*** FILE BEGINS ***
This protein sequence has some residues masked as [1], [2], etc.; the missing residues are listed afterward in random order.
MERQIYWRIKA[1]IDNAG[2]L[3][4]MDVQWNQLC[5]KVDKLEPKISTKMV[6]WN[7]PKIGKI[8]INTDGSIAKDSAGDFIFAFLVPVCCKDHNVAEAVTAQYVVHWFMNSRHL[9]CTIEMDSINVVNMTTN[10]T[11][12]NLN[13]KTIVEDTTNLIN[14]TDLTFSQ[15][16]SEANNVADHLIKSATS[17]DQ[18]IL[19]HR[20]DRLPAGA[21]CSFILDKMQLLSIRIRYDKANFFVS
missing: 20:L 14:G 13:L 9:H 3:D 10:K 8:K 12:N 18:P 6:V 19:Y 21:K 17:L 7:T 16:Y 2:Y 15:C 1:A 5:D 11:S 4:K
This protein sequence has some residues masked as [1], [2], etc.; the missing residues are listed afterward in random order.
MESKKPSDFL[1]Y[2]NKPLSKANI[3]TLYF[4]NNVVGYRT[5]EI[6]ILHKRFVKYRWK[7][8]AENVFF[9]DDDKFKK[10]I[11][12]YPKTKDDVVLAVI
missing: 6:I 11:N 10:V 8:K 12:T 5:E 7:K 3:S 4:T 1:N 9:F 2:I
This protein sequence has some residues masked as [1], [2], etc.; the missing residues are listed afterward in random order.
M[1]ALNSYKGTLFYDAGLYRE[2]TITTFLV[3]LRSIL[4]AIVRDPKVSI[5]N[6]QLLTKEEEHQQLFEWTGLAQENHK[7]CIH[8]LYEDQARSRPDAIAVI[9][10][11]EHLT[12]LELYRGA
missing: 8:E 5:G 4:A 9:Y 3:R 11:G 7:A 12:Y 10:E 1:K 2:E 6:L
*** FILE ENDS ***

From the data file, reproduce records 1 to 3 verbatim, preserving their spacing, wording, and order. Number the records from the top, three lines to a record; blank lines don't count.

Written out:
This protein sequence has some residues masked as [1], [2], etc.; the missing residues are listed afterward in random order.
MERQIYWRIKA[1]IDNAG[2]L[3][4]MDVQWNQLC[5]KVDKLEPKISTKMV[6]WN[7]PKIGKI[8]INTDGSIAKDSAGDFIFAFLVPVCCKDHNVAEAVTAQYVVHWFMNSRHL[9]CTIEMDSINVVNMTTN[10]T[11][12]NLN[13]KTIVEDTTNLIN[14]TDLTFSQ[15][16]SEANNVADHLIKSATS[17]DQ[18]IL[19]HR[20]DRLPAGA[21]CSFILDKMQLLSIRIRYDKANFFVS
missing: 20:L 14:G 13:L 9:H 3:D 10:K 8:K 12:N 18:P 6:V 19:Y 21:K 17:L 7:T 16:Y 2:Y 15:C 1:A 5:D 11:S 4:K
This protein sequence has some residues masked as [1], [2], etc.; the missing residues are listed afterward in random order.
MESKKPSDFL[1]Y[2]NKPLSKANI[3]TLYF[4]NNVVGYRT[5]EI[6]ILHKRFVKYRWK[7][8]AENVFF[9]DDDKFKK[10]I[11][12]YPKTKDDVVLAVI
missing: 6:I 11:N 10:V 8:K 12:T 5:E 7:K 3:S 4:T 1:N 9:F 2:I
This protein sequence has some residues masked as [1], [2], etc.; the missing residues are listed afterward in random order.
M[1]ALNSYKGTLFYDAGLYRE[2]TITTFLV[3]LRSIL[4]AIVRDPKVSI[5]N[6]QLLTKEEEHQQLFEWTGLAQENHK[7]CIH[8]LYEDQARSRPDAIAVI[9][10][11]EHLT[12]LELYRGA
missing: 8:E 5:G 4:A 9:Y 3:R 11:G 7:A 12:Y 10:E 1:K 2:E 6:L